Anyway, she now has an mp3 of me speaking the words really clearly and slowly against a beat. But she still can’t seem to get her head round the words. We’re doing “I Will Survive” (understand that it’s a wordy song!) but she can’t even get to “kept thinking I could never live without you by my side” without her adding “kept thinking HOW I could never live without you by my side” and we were stuck on this for about 15 minutes because she just couldn’t stop adding the “how” or regressing and forgetting the entire thing because she would get flustered. And now and then she’ll not really understand why we’re doing any of this, so I spend a lot of time explaining things over and over. And thus it just takes the enjoyment out of it for both of us..

    It’s a shame, but I’m persevering and trying to get her to learn bit by bit (tricky when she can’t pause the track and go back to where she was as she can’t see and this would definitely confuse her more!) so I’ve asked her to get her helper to find a way to help her learn the lyrics which I think she’s already doing. She basically just wants to get there straight away though, and will regularly interrupt the slow learning process, asking if she’ll ever be able to do the whole thing on stage or if she’s even any good.

    It’s like she’s regressing as she did perform a song on stage with a backing track before, but I think she just happened to know that song really well!

    Thinking I should give her an easier song… any further thoughts?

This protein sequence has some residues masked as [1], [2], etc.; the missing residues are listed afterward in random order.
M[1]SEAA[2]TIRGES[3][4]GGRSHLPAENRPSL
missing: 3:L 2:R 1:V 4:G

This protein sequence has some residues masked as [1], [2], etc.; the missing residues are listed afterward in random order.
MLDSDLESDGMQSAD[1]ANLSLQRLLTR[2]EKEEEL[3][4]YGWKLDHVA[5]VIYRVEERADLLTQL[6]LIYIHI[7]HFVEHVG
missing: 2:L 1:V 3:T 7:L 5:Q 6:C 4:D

• Kat Hunter

    Member
    February 21, 2016 at 12:13 am

    Wow! The plot thickens! Keep persevering!
    Yep, getting her helper on board with trying to learn the lyrics is a great idea.
    It’s kind of difficult to explain why someone shouldn’t add a beat if there’s a real lack of musical understanding in the student. This is of course not the real reason, but the most simplistic I could make it would be that if you add in an extra beat then you’ll end a beat late and it’s important that you “finish with the backing track”. This avoids having to explain chords progressions and bar lengths for the millionth time, even if it is a little misleading haha 😉

    I was trying to think of songs with easier lyrics and the first thing that came to mind was Let it Be by the beatles. Don’t know if that helps!

  • Eliza Jane Fyfe

    Moderator
    February 22, 2016 at 10:32 am

    OK thanks I’ll try it! She only seems to like big diva songs sung by females though!

  • Phil Schneider

    Member
    February 25, 2016 at 9:41 am

    I think some songs don’t have very rhythmic melodies especially true of the over articulation of 90s divas (what about singing the tune). If she could sing a bacharach song accurately I suspect the material could be the problem. It takes a long time to develop highly accurate timing. Sometimes you have to accept a student may not be so able but as long as they enjoy learning and you do your best for them accept it and them.

  • Eliza Jane Fyfe

    Moderator
    February 26, 2016 at 3:57 pm

    Phil – this is the thing. Do I get her to just enjoy what she loves without progress (not my preferred option!) and sing a cappella which she loves, or pick something to actually develop her but she may have to deal with a song she wouldn’t normally choose. Obviously I want to go with the latter, and have done before. Tainted Love worked quite well for example. She rocked the Marilyn Manson version at a showcase to be fair! It’s just she’s not like any other student who is happy to just go with whatever all the time! It’s a lot harder for her.. and it’s like dealing with a small child sometimes.